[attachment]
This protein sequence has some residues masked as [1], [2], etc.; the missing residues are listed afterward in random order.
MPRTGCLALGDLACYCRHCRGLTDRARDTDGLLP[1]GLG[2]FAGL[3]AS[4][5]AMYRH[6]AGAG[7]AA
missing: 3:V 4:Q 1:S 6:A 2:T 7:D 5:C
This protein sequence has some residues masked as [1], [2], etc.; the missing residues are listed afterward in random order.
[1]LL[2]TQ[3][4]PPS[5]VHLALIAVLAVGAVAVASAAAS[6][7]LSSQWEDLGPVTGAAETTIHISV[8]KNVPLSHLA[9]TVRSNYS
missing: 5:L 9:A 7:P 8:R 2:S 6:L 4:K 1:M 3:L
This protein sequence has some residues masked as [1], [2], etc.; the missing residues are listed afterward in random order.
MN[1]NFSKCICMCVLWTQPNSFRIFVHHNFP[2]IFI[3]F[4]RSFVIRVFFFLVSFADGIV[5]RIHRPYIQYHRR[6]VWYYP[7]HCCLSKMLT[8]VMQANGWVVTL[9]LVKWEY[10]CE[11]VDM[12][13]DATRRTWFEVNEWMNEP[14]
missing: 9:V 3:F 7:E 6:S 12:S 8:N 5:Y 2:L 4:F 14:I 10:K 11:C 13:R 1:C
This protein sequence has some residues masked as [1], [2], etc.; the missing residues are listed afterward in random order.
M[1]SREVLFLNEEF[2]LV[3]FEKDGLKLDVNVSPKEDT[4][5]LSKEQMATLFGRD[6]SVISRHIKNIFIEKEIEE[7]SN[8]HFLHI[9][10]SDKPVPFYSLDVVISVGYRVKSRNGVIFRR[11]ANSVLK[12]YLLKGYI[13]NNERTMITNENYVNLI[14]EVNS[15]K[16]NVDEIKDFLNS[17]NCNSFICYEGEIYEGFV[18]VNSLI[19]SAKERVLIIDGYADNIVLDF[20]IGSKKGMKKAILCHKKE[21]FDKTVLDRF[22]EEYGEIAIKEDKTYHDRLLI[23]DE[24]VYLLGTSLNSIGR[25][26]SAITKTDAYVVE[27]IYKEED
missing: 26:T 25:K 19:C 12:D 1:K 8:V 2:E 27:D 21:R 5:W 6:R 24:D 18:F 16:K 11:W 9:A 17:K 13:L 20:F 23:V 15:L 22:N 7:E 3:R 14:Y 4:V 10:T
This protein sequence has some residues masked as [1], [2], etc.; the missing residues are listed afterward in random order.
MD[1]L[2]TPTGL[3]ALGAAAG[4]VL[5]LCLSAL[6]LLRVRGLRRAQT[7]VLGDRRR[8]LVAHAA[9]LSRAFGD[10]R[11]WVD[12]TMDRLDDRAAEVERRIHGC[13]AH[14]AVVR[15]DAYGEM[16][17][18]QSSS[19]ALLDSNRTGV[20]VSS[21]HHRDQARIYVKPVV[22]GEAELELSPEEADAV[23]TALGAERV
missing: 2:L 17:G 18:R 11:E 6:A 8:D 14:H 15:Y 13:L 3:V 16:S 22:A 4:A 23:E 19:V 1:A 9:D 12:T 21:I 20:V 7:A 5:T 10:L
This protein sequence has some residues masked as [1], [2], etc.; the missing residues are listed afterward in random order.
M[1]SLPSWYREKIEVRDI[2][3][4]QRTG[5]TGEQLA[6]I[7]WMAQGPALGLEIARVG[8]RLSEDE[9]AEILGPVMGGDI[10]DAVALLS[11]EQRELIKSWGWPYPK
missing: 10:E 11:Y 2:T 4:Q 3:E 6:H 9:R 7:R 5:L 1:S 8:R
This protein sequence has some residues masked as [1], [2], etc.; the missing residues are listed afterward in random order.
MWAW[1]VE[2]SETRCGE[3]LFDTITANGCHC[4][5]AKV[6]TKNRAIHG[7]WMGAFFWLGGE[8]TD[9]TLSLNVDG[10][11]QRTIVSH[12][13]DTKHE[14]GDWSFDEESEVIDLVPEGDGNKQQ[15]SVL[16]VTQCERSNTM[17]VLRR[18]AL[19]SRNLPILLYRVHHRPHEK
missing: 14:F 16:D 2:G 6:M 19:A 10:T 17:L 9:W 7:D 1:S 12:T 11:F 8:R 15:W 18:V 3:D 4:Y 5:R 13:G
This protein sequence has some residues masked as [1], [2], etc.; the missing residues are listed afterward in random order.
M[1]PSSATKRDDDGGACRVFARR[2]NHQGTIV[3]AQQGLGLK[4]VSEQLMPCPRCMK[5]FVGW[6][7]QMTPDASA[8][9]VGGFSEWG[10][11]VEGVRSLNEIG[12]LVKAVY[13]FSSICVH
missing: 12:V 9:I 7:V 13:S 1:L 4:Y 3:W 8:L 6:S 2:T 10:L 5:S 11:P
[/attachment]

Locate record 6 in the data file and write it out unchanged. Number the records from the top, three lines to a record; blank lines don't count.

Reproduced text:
This protein sequence has some residues masked as [1], [2], etc.; the missing residues are listed afterward in random order.
M[1]SLPSWYREKIEVRDI[2][3][4]QRTG[5]TGEQLA[6]I[7]WMAQGPALGLEIARVG[8]RLSEDE[9]AEILGPVMGGDI[10]DAVALLS[11]EQRELIKSWGWPYPK
missing: 10:E 11:Y 2:T 4:Q 3:E 6:H 9:R 7:R 5:L 1:S 8:R